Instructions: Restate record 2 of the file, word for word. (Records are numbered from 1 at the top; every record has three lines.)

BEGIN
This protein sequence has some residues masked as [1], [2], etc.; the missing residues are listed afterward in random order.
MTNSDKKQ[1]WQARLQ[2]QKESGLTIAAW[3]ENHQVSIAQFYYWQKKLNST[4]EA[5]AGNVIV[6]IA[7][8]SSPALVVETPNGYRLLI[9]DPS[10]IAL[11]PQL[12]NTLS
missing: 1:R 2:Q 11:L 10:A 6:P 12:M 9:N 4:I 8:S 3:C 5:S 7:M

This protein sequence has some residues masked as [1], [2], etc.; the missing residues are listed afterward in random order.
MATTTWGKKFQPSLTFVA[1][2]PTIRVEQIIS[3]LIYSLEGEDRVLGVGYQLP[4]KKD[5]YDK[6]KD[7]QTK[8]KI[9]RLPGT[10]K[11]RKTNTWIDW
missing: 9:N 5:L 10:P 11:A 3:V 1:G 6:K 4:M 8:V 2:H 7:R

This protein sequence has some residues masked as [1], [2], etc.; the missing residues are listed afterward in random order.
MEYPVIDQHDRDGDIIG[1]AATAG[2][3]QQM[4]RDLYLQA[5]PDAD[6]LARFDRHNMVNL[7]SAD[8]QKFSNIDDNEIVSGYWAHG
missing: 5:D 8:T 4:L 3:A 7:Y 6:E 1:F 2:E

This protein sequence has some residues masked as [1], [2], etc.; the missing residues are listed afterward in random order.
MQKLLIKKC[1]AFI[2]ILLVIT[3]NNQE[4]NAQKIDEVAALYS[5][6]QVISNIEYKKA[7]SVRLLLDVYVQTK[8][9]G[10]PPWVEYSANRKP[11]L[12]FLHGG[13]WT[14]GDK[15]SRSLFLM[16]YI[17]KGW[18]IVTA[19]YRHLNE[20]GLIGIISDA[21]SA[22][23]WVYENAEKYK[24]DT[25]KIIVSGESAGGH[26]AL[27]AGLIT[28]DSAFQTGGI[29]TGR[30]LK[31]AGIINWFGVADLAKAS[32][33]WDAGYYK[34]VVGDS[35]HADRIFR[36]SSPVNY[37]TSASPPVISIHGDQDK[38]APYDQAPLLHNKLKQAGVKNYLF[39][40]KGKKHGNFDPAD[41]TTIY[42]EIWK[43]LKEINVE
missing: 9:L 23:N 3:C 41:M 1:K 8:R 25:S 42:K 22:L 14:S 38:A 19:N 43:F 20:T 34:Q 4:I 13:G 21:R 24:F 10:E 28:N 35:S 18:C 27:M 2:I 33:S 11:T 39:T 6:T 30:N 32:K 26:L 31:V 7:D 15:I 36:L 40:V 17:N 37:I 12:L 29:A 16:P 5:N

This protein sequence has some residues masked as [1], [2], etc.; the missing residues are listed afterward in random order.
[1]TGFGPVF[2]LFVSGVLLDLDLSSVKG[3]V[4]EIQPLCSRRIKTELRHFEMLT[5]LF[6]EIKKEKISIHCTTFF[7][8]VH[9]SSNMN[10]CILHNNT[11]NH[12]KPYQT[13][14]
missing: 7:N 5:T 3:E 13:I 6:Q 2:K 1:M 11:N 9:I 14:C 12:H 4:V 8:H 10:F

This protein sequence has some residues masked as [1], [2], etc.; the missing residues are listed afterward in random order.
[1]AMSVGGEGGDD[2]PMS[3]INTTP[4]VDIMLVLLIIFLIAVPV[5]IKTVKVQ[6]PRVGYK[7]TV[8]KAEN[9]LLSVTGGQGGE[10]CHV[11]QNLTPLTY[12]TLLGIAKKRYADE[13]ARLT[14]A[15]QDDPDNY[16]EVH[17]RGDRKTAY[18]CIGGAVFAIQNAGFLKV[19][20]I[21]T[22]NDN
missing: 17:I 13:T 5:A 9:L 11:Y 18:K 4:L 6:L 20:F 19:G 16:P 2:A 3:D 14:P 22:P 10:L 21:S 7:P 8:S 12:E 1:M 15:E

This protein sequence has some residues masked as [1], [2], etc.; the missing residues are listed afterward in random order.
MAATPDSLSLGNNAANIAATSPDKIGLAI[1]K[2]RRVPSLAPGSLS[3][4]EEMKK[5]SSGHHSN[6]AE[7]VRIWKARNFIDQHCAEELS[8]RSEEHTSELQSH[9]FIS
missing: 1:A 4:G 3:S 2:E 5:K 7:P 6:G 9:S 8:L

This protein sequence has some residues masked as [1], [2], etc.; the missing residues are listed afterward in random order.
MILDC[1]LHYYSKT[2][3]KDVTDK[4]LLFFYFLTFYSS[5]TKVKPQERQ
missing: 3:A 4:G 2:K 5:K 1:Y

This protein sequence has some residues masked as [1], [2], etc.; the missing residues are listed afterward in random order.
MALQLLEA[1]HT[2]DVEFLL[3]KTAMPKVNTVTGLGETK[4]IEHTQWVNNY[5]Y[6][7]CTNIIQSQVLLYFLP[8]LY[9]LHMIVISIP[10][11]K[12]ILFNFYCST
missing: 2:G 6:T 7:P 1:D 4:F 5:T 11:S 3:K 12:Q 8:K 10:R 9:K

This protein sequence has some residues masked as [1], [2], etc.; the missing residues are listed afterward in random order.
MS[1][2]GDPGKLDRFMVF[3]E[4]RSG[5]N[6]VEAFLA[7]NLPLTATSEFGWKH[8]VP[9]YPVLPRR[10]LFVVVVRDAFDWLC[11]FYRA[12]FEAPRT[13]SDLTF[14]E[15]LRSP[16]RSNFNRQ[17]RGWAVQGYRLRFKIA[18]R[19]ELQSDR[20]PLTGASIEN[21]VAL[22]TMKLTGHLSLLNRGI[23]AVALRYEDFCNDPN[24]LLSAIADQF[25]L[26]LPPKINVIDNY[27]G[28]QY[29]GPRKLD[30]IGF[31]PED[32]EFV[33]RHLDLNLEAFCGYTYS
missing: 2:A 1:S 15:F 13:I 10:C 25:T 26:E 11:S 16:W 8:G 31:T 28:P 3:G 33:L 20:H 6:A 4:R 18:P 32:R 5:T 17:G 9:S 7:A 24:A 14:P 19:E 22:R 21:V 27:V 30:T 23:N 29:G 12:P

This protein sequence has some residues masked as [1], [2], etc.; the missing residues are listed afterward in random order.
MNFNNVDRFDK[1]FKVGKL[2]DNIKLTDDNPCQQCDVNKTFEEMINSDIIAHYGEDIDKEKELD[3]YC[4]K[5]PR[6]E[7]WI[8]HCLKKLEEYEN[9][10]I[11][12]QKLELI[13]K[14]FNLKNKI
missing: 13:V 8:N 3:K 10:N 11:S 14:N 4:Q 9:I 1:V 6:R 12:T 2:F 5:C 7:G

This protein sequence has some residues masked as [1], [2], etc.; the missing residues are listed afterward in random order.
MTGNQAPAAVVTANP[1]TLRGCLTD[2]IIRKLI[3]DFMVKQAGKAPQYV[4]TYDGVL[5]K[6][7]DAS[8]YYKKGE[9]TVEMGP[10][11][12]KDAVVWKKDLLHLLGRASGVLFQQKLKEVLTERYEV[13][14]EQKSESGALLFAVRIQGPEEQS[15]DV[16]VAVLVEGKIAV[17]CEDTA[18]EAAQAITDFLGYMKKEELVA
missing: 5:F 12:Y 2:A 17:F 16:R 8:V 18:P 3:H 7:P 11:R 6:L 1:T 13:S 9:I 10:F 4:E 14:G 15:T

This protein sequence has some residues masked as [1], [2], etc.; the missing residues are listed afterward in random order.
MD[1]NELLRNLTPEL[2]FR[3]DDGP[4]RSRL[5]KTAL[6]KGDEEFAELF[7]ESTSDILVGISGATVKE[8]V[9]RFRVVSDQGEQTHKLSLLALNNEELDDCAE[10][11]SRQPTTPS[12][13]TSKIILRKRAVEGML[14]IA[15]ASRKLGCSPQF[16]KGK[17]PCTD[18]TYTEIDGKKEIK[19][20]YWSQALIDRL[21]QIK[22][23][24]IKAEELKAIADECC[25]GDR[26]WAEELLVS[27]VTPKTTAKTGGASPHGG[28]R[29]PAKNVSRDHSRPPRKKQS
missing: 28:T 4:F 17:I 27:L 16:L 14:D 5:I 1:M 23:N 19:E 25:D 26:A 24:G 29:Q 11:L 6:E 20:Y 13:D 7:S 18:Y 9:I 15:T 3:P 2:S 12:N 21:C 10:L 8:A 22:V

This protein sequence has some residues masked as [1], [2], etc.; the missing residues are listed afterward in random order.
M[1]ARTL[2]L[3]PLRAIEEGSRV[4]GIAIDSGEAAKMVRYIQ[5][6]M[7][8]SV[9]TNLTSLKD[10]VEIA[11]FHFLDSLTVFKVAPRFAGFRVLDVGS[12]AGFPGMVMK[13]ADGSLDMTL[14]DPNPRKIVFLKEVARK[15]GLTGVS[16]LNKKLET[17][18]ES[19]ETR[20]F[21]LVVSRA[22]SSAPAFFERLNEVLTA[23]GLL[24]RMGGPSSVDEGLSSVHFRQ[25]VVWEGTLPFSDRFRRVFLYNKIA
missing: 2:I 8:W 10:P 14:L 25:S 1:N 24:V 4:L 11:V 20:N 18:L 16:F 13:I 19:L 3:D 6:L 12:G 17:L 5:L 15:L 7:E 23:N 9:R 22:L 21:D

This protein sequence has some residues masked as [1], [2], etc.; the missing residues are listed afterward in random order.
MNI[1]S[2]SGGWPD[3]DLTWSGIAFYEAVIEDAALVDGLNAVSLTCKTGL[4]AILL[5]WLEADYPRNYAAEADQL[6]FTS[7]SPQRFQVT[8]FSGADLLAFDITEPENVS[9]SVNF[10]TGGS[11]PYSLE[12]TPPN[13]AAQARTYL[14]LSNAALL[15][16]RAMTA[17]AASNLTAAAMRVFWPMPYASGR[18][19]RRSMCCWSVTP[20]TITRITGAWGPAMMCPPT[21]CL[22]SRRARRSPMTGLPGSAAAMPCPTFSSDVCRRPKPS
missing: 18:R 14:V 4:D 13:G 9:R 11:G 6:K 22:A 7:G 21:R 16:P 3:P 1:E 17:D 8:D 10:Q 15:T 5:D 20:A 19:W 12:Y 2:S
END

This protein sequence has some residues masked as [1], [2], etc.; the missing residues are listed afterward in random order.
MATTTWGKKFQPSLTFVA[1][2]PTIRVEQIIS[3]LIYSLEGEDRVLGVGYQLP[4]KKD[5]YDK[6]KD[7]QTK[8]KI[9]RLPGT[10]K[11]RKTNTWIDW
missing: 9:N 5:L 10:P 11:A 3:V 1:G 6:K 4:M 8:V 2:H 7:R